Remembering Ernst von Glasersfeld and Gary Boyd

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Following the General Business Meeting, members of the ASC remembered two fellow cyberneticians who passed away during the past year: Ernst von Glasersfeld and Gary Boyd. Judith Lombardi gave a eulogy to Ernst von Glasersfeld and Faisal Kadri gave a eulogy to Gary Boyd.

Judy Lombardi remembering Ernst von Glasersfeld

Judith Lombardi remembering Ernst von Glasersfeld

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A more detailed outline of Judith Lombardi and Ernst von Glasersfeld’s collaboration can be found here.

Faisal Kadri remembering Gary Boyd

Faisal Kadri remembering Gary Boyd

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The text of Faisal Kadri’s eulogy to Gary Boyd:

Gary MacIntyre Boyd was born in Toronto during the depression in 1934, educated at a school where his father was an assistant head master and grew up mainly in Ottawa. He finished his PhD in GeoPhysics from the University of BC then he worked at a large military radar establishment. Gary had two uncles who influenced his career moves; one who was an Avionics Engineer, obviously influenced him in his Radar interest, and another who was a Professor of Education at Wisconsin University. When the funding for the Radar project was lost Gary took an interest in Education like his second uncle and found the bridge that connected technology to education: Cybernetics. He took a position in teaching and research at Sir George Williams University in Montreal in order to move into Educational Technology. Concordia University was formed in 1974 through the merger of Loyola College and Sir George Williams University. Gary continued to serve at Concordia in Educational Technology programs for over 40 years until his passing on April 2, 2011. He was Emeritus Professor of Education.

He was a life-member of IEEE and a member of the American Society for Cybernetics, the ISSS, the ACM, and the American Educational Research Association and various educational technology and Distance Education Associations and the administrative committee of SAVIE Societe pour l’Apprentisage A Vie (e-learning).

Gary was an important figure in learning technology and someone who warned against the hubris of ambitious endeavours in e-learning and its limitations. His main research question was how can higher level learning be better supported by technology? Gordon Pask’s Conversation Theory and Stafford Beer’s Viable System Methodology have been the two main sources of inspiration. His ultimate hope was for educational technology to be used in order to change human nature enough so that our grandchildren’s prospects will be better than those of the one-third of today’s’ children who are existing in abject misery. His recurring theme was people helping people via social change, discourse, art and all other forms of good human expression. His ideas show through his use of complex words which he often invented, perhapse the most descriptive of his research interest is Symviability or the ecological & co-cultural long-term symbiosis, cybersystemic (the Science/Technology of complex co-stearing systems) and advertainments.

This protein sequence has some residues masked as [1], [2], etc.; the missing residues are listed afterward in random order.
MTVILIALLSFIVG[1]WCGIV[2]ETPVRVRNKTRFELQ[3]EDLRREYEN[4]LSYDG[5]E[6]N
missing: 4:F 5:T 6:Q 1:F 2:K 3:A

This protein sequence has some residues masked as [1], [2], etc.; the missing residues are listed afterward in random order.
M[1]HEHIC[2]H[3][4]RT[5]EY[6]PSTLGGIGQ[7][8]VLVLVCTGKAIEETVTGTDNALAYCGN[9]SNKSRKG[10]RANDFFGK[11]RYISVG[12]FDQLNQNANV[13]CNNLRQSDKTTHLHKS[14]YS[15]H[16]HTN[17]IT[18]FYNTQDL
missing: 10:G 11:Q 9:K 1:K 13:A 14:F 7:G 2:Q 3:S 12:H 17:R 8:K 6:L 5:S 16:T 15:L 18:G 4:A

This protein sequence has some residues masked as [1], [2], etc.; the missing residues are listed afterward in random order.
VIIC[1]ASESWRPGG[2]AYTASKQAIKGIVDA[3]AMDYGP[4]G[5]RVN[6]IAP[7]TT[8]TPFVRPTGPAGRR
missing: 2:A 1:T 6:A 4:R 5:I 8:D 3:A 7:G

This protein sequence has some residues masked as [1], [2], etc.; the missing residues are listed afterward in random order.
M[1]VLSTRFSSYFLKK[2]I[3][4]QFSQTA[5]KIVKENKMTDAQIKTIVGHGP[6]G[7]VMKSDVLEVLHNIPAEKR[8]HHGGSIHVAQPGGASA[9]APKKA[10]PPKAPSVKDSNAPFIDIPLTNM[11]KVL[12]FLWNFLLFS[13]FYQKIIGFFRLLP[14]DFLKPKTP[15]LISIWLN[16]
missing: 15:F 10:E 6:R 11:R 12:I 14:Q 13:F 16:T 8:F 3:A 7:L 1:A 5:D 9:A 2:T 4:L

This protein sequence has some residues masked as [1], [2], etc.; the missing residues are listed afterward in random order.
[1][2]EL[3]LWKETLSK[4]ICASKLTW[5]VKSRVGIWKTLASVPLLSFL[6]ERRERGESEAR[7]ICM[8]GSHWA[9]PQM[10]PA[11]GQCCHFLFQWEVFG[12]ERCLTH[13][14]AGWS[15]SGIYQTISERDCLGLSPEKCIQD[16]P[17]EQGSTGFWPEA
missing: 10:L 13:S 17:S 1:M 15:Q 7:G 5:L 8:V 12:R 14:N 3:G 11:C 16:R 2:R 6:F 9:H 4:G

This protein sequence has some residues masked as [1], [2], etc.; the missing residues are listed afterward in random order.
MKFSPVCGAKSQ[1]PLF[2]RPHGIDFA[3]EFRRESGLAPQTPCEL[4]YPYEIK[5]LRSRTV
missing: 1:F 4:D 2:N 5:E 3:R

He published numerous papers in the British Journal of Educational Technology, the Association for Educational and Training Technology Journal, The Canadian Journal for Educational Communications, Systems Research, and many more.

One of his last great ideas was explained in his paper proposal during ASC’s meeting last year in Troy, NY. Gary said:
Jane Jacobs discusses balancing between two societal moieties ‘traders’ vs. Guardians’.. In my view it should be at least a three way counterbalancing system with the‘creatives’ – artists and scientists who are neither traders nor guardians, but are driven by curiosity and wonder, (rather than greed or fear) constituting the third class of mutually steering actors.
And he goes on to highlight the necessity of some means or (institution) which can put forward “better safer more aesthetically and morally attractive financially acceptable alternatives” to artists and scientists in order to benefit society in a non-exploitive way. If ever such a means or an institution is created then Gary Boyd deserves credit and honor for its implementation.

On the personal level Gary was a warm and approachable person who was liked by many students and colleagues, judjing by the number of students and staff who came to his funeral. As a serious photographer and poet he was concerned with the aesthetic and ethical-moral dimensions of co-control of human learning.

Gary Boyd was a cyberneticist to the core with the theme of this conference, conversational theory, at his focus. Our society lost a valuable asset in his passing, he will be deeply missed.

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